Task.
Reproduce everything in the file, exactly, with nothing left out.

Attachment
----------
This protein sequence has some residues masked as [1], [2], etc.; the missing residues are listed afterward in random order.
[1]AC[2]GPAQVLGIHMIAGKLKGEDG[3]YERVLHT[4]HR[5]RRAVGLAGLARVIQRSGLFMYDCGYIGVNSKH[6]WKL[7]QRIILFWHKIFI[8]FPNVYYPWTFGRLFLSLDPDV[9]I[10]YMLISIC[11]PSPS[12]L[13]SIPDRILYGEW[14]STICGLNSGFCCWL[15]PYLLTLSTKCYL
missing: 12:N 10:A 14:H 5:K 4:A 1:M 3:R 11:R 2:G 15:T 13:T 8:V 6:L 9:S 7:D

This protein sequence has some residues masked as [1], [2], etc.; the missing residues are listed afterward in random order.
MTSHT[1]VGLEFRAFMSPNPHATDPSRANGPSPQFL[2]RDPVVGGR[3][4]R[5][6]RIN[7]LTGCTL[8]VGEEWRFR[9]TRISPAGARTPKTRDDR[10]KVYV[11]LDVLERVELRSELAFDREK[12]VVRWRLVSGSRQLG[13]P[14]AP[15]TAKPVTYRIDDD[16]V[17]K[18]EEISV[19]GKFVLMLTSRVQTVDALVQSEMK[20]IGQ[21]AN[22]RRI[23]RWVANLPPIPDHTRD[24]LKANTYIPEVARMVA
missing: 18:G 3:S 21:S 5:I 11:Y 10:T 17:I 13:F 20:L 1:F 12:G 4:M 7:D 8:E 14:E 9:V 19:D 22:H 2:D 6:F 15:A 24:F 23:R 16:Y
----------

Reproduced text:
This protein sequence has some residues masked as [1], [2], etc.; the missing residues are listed afterward in random order.
[1]AC[2]GPAQVLGIHMIAGKLKGEDG[3]YERVLHT[4]HR[5]RRAVGLAGLARVIQRSGLFMYDCGYIGVNSKH[6]WKL[7]QRIILFWHKIFI[8]FPNVYYPWTFGRLFLSLDPDV[9]I[10]YMLISIC[11]PSPS[12]L[13]SIPDRILYGEW[14]STICGLNSGFCCWL[15]PYLLTLSTKCYL
missing: 12:N 10:A 14:H 5:K 4:A 1:M 3:R 11:R 2:G 15:T 13:T 8:V 6:L 9:S 7:D

This protein sequence has some residues masked as [1], [2], etc.; the missing residues are listed afterward in random order.
MTSHT[1]VGLEFRAFMSPNPHATDPSRANGPSPQFL[2]RDPVVGGR[3][4]R[5][6]RIN[7]LTGCTL[8]VGEEWRFR[9]TRISPAGARTPKTRDDR[10]KVYV[11]LDVLERVELRSELAFDREK[12]VVRWRLVSGSRQLG[13]P[14]AP[15]TAKPVTYRIDDD[16]V[17]K[18]EEISV[19]GKFVLMLTSRVQTVDALVQSEMK[20]IGQ[21]AN[22]RRI[23]RWVANLPPIPDHTRD[24]LKANTYIPEVARMVA
missing: 18:G 3:S 21:S 5:I 11:Y 10:T 17:I 13:F 20:L 1:F 12:G 4:M 7:D 8:E 14:E 9:V 19:D 22:H 2:D 6:F 15:A 24:F 23:R 16:Y